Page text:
What are Antibody-drug Conjugates (ADCs)?

Antibody-drug conjugates or ADCs represent an innovative therapeutic application that combines the unique properties of monoclonal antibodies (mAbs) with the potent cell killing activity of cytotoxic small molecule drugs.  

The key components of antibody-drug conjugates include a monoclonal antibody (mAbs), a stable linkers and a cytotoxic (anticancer) agents.  Monoclonal antibodies are attached to biologically active drugs by chemical linkers with labile bonds.  By combining the unique targeting of mAbs with the cancer-killing ability of cytotoxic drugs, antibody-drug conjugates allow sensitive discrimination between healthy and diseased tissue.  Antibody-drug conjugates are part of a specialized and technically challenging type of therapy combining innovations from biotechnology and chemistry to form a new class of highly potent biopharmaceutical drugs.

The unique property of antibody-drug conjugates is that these so-called armed antibodies selectively dispatch highly potent cytotoxic anticancer chemotherapies directly to cancer cells while, at the same time, leaving healthy tissue unaffected. [1,2]

With the recent approvals of brentuximab vedotin (Adcetris; Seattle Genetics/Millennium Pharmaceuticals) and ado-trastuzumab emtansine (Kadcyla; Genentech/Roche) and more than 50 ADCs in clinical trials pipelines, ADCs are a new drug class. Owing to improved technology and appropriate targeting, the clinical application of ADCs is accelerating rapidly.[3]

Conventional chemotherapy is designed to eliminate fast -growing tumor cells. It can however, also harm healthy proliferating cells, which causes undesirable side effects [4]  In contrast, ADCs are designed to increase the efficacy of therapy and reduce systemic toxicity, often seen with small molecule drugs.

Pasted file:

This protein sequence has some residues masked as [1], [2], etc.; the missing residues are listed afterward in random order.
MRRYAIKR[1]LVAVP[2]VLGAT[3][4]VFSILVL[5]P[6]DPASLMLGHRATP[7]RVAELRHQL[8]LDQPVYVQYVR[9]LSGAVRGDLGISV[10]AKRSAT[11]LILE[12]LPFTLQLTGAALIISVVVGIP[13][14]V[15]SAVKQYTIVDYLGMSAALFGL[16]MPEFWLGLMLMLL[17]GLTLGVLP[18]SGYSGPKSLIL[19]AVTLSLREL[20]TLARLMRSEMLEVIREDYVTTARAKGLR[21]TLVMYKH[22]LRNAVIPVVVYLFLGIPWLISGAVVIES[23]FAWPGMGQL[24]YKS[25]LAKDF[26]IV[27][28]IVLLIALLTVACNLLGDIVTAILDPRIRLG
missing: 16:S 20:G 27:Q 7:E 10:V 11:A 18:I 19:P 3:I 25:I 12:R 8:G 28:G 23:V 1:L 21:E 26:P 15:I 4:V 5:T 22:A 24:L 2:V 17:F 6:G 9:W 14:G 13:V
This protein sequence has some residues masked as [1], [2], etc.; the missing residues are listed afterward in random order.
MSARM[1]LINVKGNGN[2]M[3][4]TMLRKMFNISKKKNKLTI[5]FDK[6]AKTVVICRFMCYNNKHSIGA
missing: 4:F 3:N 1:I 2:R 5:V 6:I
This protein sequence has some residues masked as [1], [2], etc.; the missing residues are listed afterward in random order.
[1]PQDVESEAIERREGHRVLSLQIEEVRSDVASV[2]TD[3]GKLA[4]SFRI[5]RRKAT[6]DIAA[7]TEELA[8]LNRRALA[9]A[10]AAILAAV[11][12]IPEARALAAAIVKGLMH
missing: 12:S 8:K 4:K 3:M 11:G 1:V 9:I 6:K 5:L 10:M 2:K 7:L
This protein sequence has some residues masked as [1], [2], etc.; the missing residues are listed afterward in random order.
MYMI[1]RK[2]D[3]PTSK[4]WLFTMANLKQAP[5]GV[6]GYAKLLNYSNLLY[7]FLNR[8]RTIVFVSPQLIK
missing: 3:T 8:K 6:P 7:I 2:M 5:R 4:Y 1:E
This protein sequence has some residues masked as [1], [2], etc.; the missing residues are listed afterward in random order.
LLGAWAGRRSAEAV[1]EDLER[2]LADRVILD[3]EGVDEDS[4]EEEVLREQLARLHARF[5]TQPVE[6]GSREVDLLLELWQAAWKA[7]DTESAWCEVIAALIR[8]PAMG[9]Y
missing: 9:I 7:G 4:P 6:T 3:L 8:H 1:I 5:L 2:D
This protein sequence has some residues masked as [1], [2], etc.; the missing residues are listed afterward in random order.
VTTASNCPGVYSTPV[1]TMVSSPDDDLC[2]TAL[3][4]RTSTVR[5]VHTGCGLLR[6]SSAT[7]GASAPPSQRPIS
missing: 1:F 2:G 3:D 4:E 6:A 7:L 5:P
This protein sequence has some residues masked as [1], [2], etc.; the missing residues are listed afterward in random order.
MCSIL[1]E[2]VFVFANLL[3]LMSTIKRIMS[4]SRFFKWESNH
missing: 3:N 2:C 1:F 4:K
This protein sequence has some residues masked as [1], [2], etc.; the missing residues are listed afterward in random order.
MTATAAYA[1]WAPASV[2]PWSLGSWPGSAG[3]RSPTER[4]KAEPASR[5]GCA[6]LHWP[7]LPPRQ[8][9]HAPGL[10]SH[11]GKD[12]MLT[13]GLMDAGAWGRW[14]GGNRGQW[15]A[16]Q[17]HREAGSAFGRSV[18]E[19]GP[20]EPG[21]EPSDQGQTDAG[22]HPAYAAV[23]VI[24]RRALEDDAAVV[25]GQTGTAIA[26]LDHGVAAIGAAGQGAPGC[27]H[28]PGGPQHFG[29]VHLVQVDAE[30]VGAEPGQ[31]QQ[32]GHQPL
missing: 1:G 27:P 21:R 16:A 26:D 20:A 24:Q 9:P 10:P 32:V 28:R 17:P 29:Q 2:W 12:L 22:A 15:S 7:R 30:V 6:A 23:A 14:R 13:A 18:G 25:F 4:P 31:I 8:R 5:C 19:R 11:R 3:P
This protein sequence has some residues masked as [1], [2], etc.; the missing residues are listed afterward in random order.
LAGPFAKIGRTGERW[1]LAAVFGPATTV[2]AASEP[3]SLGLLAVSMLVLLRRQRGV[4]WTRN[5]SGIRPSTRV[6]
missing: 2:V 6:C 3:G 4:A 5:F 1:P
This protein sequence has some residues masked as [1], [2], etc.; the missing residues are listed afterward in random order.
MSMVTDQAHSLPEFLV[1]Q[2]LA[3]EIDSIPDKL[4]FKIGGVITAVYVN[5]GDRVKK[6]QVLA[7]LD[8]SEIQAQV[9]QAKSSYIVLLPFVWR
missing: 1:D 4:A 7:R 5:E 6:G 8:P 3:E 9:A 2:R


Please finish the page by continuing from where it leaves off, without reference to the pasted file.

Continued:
Linker technology
Antibody-Drug Conjugates deliver highly potent cytotoxic anticancer agents to cancer cells by joining them to monoclonal antibodies by biodegradable linkers which are stable in the antibody-drug conjugates discriminate between cancer and normal tissue.  

Advances in linker technology needed to attach monoclonal antibodies to cytotoxic anticancer agents allow control over drug pharmacokinetics and significantly improve delivery of a cytotoxic agent to cancer cells.  

How they work
The antibody-drug conjugate is a three-component system including a potent cytotoxic anticancer agent linked via a biodegradable linker to an antibody. The antibody binds to specific markers (antigens or receptors) at the surface of the cancer cell. The whole antibody-drug conjugate is then internalized within the cancer cell, where the linker is degraded and the active drug released.

The focused delivery of the cytotoxic agent to the tumor cell is designed to maximize the anti-tumor effect of ADCs, while minimizing its normal tissue exposure, potentially leading to an improved therapeutic index. [1] 

For more information:
[1] DiJoseph JF, Armellino DC, Boghaert ER, Khandke K, Dougher MM, Sridharan L, et al.  Antibody-targeted chemotherapy with CMC-544: a CD22-targeted immunoconjugate of calicheamicin for the treatment of B-lymphoid malignancies. Blood. 2004 Mar 1;103(5):1807-14. Epub 2003 Nov 13
[2] Mullard A. Maturing antibody–drug conjugate pipeline hits 30. Nature Reviews Drug Discovery 12, 329–332 (May 2013) doi:10.1038/nrd4009
[3] Zolot RS, Basu S and Million RP. Antibody–drug conjugates. Nature Reviews Drug Discovery 12, 259-260 (April 2013) | doi:10.1038/nrd3980

Video provided by Genentech, a Member of the Roche Group. This page was last updated on May 12, 2013. Reviewed by Peter Hofland, PhD.

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